On 21 August 1986, one of the strangest and most mysterious natural disasters in history took place at Lake Nyos - a lake formed atop a volcanic crater in northwest Cameroon.
Without warning, the lake released hundreds of thousands of tonnes of toxic carbon dioxide - estimates range from 300,000 to up to 1.6 million - and this silent death cloud spread out over the countryside at nearly 100 km/h (62 mph), suffocating an estimated 1,746 people and more than 3,500 livestock within minutes.
The effect was as devastating as it was swift, and with the severity of a Biblical plague, it felled locals and wildlife alike by starving the air of oxygen within a 25-km (16-mile) radius of the lake.
Many people from the villages of Cha, Nyos, and Subum were silently asphyxiated in their sleep. Some were found with blood around their noses and mouths.
When the few remaining survivors woke up, they found no disturbances, no violence - just corpses. Even the flies had dropped dead.
Reporters in the area described it as like looking at the aftermath of a neutron bomb.
Joseph Nkwain, who woke up 3 hours after the cloud hit, recounted the experience to Plymouth University researcher, Arnold H. Taylor:
"I could not speak. I became unconscious. I could not open my mouth because then I smelled something terrible... I heard my daughter snoring in a terrible way, very abnormal...
When crossing to my daughter's bed ... I collapsed and fell. ... My arms had some wounds, I didn't really know how I got those wounds. I wanted to speak, my breath would not come out... My daughter was already dead."
It's one of the most gut-wrenching natural events in recorded history, and scientists still have no idea what triggered it.
"It was one of the most baffling disasters scientists have ever investigated. Lakes just don't rise up and wipe out thousands of people," George Kling, an ecologist at the University of Michigan, told The Guardian back in 2005.
So what do we know?
At the time, researchers determined that Lake Nyos had released a massive amount of CO2 at around 9pm, and because CO2 is heavier than the surrounding air, it quickly sunk into the valleys below, blanketing everything in a sheet of toxic gas 50 metres thick.
Usually, those hundreds of thousands of tonnes of CO2 are kept contained in the lake, but this time, something blew the lid off.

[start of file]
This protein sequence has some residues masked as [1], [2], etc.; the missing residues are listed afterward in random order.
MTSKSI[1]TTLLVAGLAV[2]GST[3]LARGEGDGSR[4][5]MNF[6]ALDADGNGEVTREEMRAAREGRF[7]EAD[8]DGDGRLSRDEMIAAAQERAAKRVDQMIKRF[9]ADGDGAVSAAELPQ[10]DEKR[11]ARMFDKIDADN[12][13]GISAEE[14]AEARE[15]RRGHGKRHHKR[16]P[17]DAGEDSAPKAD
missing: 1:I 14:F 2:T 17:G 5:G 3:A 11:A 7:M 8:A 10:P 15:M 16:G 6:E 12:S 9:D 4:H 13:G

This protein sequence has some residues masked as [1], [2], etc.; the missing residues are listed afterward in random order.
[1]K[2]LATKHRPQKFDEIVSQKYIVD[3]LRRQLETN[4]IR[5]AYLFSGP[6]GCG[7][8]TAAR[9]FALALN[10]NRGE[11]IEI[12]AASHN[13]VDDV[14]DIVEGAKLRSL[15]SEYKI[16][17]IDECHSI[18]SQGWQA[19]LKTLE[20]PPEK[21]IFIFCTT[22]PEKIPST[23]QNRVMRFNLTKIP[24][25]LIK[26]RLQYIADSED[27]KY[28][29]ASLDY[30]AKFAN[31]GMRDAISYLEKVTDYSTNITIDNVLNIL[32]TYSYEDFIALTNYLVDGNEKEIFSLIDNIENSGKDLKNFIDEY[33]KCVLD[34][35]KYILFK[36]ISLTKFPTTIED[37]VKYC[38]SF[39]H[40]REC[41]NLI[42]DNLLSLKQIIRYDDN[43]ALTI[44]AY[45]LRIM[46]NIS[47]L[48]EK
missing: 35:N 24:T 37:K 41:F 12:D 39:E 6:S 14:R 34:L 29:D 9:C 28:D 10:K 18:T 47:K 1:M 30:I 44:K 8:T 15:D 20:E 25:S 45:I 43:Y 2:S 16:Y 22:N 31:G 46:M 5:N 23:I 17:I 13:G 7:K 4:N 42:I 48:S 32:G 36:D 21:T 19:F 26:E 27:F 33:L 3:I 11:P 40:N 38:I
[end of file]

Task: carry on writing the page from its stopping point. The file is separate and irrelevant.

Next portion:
As David Bressan explains for Scientific American, volcanic gases emanating from the ground below the lake dissolve and become concentrated in its deepest waters, and the tropical temperatures form a sort of 'cap' of warm water above this cooler water.
It's not clear what 'broke the seal' and allowed the deep, contaminated water to rise, but it could have been an earthquake, a landslide, or a volcanic eruption, or even something as simple as heavy runs muddling the water levels.
The trigger was silent, but the effects were catastrophic.
"The lake literally exploded in what's known as a limnic eruption, sending a fountain of water over 300 feet (91 metres) into the air and creating a small tsunami," Atlas Obscura reports.
In the absence of a scientific explanation, conspiracy theories reared their inevitable heads, with some locals convincing themselves that the eruption had been triggered by an undisclosed bomb test, carried out by the Israeli and Cameroon governments.
But the timeline just doesn't fit.
Weirdly enough, a similar event happened nearby just two years earlier at Lake Monoun, where a CO2 eruption killed 37 people. No one knows what triggered that eruption either.
To prevent these lakes from exploding once more, in 2001, engineers installed pipes in both to suck CO2 from the lake bed, and release it very gradually into the air.
Another set of pipes were installed in 2011 after researchers warned of a gas burst "that could be bigger than either of those disasters".
With that problem solved, another one arose - the natural wall surrounding Lake Nyos started to weaken, and the concern was that if something were to shift the earth around it and dislodge it, there's no telling what would happen if the contents spilled out.
A dam has since been built around the wall to protect it, and while researchers think it will hold into the near future, processes such as weathering or lake overflow "can cause instant failure".
Let's just hope scientists figure out a way to predict the lake's activities well in advance, so nothing like the events of 30 years ago happen again.